New Research in Juvenile Bipolar

I’m reading about new research regarding childhood bipolar, which includes changing the way they categorize the disorder into a dimensional approach, because of the frequent overlap (comorbidity) of other disorders.

Other symptoms of juvenile bipolar disorder (all of which are true for The Captain except the nightmares):

  • deflects blame
  • suffers horrendous nightmares
  • antagonizes siblings
  • excessively craves sweets and carbohydrates
  • functions in mission mode
  • wets the bed
  • sleeps hot
  • takes excessive risks
  • hoards food
  • has many ideas at once
  • interrupts or intrudes on others
  • experiences periods of self-doubt and poor self-esteem

One of the phenotypes they’ve identified is the “Fear of Harm” phenotype (The Captain’s matches in bold and red).

Territorial Aggression

  • is willful or refuses to be subordinated by others
  • argues with adults
  • defies or refuses to comply with rules
  • is easily angered in response to limit setting
  • is bossy towards others
  • relentlessly pursues own needs and is demanding of others
  • blames others for his/her mistakes
  • has protracted, explosive temper tantrums
  • displays aggressive behavior towards others
  • has irritable mood states
  • lies to avoid consequences of his/her actions
  • is intolerant of delays
  • has difficulty maintaining friendships

Attention / Executive Function

  • has difficulty organizing tasks
  • demonstrates inability to concentrate at school
  • is easily distracted during repetitive chores and tasks
  • attempts to avoid homework assignments
  • has poor handwriting
  • is easily distracted by external stimuli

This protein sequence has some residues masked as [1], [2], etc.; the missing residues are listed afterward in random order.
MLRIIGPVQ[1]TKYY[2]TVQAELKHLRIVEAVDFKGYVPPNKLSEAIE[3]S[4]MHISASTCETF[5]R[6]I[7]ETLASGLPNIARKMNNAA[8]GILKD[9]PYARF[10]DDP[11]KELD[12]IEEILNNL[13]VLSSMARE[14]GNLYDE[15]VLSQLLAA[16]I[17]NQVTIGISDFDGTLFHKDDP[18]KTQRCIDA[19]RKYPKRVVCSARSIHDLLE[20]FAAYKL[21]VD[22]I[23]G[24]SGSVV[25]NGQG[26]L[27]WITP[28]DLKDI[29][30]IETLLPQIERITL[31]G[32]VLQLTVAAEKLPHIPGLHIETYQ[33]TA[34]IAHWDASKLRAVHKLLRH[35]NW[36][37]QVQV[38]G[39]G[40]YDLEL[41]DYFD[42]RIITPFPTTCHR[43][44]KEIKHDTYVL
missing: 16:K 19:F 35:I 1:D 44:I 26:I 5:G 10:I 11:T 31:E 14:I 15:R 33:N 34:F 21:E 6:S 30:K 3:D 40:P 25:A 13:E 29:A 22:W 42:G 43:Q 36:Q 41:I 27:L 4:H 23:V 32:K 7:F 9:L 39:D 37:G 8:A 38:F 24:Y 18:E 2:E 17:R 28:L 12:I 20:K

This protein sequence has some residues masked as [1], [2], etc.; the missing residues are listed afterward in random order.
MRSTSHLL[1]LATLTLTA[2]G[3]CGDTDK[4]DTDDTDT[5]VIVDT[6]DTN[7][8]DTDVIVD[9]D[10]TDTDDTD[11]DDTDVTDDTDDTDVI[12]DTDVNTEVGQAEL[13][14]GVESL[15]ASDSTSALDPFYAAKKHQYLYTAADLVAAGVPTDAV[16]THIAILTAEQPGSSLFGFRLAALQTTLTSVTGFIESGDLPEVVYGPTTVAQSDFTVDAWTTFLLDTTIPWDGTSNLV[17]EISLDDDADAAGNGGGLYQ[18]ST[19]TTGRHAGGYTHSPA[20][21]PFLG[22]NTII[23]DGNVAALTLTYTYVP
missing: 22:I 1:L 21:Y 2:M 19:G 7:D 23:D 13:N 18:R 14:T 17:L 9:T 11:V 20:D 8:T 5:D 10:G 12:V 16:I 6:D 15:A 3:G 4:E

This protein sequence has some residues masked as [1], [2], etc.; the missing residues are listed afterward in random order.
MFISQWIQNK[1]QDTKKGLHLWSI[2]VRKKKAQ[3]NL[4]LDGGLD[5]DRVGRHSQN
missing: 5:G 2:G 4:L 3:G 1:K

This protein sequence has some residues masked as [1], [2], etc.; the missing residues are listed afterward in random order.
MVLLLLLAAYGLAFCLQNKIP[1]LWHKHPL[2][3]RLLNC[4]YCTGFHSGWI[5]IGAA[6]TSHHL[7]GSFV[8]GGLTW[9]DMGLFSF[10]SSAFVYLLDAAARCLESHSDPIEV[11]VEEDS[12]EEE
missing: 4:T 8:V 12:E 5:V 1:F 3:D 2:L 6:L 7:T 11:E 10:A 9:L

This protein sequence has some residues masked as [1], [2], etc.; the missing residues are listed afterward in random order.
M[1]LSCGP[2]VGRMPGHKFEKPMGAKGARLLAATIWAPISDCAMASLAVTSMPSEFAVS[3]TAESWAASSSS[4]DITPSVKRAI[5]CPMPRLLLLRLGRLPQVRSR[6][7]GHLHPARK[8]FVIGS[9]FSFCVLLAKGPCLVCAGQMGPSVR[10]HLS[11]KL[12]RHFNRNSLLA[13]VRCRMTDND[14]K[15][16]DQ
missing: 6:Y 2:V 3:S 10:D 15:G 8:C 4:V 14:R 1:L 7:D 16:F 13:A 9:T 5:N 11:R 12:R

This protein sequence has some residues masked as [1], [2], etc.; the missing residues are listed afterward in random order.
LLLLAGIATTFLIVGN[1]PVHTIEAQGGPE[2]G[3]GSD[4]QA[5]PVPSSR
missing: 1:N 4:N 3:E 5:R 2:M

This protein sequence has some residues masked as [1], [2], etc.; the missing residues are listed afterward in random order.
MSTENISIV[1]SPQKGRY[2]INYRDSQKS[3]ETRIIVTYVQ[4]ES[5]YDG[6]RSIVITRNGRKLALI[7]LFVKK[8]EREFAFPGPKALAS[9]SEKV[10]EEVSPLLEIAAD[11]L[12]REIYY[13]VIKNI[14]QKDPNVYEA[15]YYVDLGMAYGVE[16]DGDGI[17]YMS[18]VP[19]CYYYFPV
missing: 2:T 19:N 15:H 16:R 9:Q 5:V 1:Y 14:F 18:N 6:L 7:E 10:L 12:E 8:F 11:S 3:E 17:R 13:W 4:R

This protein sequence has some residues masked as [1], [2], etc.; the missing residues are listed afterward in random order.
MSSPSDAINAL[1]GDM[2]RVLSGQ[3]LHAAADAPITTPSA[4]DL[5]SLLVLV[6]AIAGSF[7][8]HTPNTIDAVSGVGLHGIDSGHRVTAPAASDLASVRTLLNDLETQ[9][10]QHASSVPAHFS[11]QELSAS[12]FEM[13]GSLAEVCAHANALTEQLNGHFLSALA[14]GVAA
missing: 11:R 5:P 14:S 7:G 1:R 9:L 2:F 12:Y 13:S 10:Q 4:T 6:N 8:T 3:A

• has difficulty estimating time
  • able to focus intensely on subjects of interest and yet at times is easily distractible
  • has auditory processing or short-term memory deficit
  • has difficulty making transitions

Mania

  • has periods of high, frenetic energy and motor activation
  • has period of excessive and rapid speech
  • has many ideas at once
  • has elated or giddy, goofy, silly mood states
  • is easily excitable
  • interrupts or intrudes on others
  • is hyperactive or easily excited in the PM
  • displays abrupt, rapid mood swings
  • fidgets with hands or feet
  • is very intuitive and/or creative
  • tells tall tales; embellishes or exaggerates
  • has exaggerated ideas about self or abilities

Harm To Self Or Others

  • Makes clear threats of violence to others or self
  • Makes moderate threats of violence to others or self
  • Has made clear threats of suicide
  • Curses violently, uses foul language in anger
  • Has destroyed property intentionally
  • Is fascinated with gore, blood, or violent imagery

Self-Esteem

  • feels easily criticized and/or rejected
  • feels easily humiliated or shamed
  • experiences periods of self doubt and poor self-esteem
  • complains of being bored
  • has periods of low energy and/or withdrawals or isolates self
  • has decreased initiative

Sleep/Arousal

  • has difficulty getting to sleep
  • has difficulty settling at night
  • sleeps fitfully or wakes in the middle of the night
  • has difficulty rising in the AM

Sensory

  • is extremely sensitive to the textures of clothes, labels, and tightness of fit or socks and shores
  • exhibits extreme sensitivity to sound and noise
  • complains of body temperature extremes or feeling hot despite neutral ambient temperature

Hypersexuality

  • displays precocious sexual curiosity
  • exhibits inappropriate sexual behaviors (openly touches self or others’ private parts)

PPSO

  • wets bed
  • has night terrors and/or nightmares
  • hoards or avidly seeks to collect objects or foods
  • has acknowledged experiencing auditory and/or visual hallucinations
  • craves sweet tasting food
  • has concerns with dirt, germs, or contamination

Anxiety

  • displays excessive distress when separated from family
  • exhibits excessive anxiety or worry

…  and what does that all mean?

The expectation is that, when we identify the causative genes for bipolar disorder, we will be able to point to a network of signaling pathways in the brain that regulate specific behaviors associated with the condition. Once researchers are able to isolate the genes involved and understand their functions, the development of more targeted treatments becomes a real possibility.

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